Lebanon has a liberal democracy system. It won its independence in 1943. Its constitution was adapted in 1926 and has been amended many times since - the last was in 1990. Lebanon officially recognizes eighteen religious communities within the country. Its political system reflects these communities and the historical and cultural needs of its people.
The political system is distributed among the authorities recognized in the parliamentary democratic system, that is: the Executive, Legislative and Judicial Powers.
The Head of State is the president of the republic elected by the members of Parliament for a six-year mandate. To alter the terms of this mandate would require an amendment to the constitution. A symbol of unity for the nation, his duties are to maintain the respect of the constitution, and to safeguard the independence and integrity of the country. The President is also the "Chef Supreme" of the Armed Forces, who come under the authority of the council of Ministers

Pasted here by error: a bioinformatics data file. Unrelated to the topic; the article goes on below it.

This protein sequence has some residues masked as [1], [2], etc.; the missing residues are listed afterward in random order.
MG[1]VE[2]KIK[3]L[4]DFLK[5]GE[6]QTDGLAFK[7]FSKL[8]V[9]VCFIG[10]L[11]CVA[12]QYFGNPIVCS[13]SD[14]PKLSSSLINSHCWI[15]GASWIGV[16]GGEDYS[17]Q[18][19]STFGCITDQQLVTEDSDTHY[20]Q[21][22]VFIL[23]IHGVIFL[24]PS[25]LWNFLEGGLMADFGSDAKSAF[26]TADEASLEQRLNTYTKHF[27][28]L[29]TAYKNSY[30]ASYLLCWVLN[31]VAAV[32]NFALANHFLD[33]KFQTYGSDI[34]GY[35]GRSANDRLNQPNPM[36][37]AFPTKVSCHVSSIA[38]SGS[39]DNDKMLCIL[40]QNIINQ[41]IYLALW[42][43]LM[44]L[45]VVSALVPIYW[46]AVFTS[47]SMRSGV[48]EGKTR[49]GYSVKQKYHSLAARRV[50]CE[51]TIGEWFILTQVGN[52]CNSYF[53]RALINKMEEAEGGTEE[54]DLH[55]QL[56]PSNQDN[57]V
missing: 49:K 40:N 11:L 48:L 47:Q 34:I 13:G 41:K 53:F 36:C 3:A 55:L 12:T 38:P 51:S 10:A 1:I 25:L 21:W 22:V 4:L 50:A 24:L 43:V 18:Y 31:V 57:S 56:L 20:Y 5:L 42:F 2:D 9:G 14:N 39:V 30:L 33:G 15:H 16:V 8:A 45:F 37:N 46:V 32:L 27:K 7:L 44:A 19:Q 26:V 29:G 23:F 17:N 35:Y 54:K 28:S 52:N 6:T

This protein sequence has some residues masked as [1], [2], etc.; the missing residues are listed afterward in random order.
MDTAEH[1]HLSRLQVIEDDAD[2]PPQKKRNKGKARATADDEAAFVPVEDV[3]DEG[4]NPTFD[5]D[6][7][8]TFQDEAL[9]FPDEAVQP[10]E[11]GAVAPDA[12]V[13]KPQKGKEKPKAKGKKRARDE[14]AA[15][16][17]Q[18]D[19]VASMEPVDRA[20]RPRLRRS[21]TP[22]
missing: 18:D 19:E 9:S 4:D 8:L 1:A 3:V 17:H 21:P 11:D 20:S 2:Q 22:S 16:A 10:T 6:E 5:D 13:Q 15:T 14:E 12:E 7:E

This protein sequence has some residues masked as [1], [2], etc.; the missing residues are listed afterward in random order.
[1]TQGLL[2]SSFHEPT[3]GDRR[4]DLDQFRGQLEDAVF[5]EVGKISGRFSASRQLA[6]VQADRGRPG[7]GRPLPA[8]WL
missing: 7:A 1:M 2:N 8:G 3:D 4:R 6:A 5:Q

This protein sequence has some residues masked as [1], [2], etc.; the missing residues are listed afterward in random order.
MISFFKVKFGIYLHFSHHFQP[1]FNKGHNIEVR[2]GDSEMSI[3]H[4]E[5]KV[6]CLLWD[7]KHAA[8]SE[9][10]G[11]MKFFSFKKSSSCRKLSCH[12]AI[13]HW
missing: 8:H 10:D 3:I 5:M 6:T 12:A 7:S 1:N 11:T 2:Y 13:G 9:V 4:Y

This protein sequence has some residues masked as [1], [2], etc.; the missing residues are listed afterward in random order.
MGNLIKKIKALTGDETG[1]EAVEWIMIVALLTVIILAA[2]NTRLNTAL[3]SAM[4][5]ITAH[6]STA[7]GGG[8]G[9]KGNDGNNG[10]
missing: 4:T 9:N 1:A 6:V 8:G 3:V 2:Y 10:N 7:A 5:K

The Executive Power is held by the Council of Ministers (the Government) headed by the Prime Minister. A collegial authority, the Council is empowered to deal with general political matters, to elaborate new laws, projects and to issue decrees and their application, to nominate civil servants, and to dissolve parliament for specific reasons at the President's request. Decisions taken by the government are by consensus or a majority vote of those attending. Nevertheless, a 66% majority of the total number of ministers is required for fundamental issues such as amending the Constitution, voting on the budget and development plans.
The Legislative Power is held by a parliament comprised of 128 members, who are elected through a democratic system directly by the people for a renewable four-year term. The parliament carries all the power and authority normally attributed to a parliamentary democratic system.
One of the public institutions newly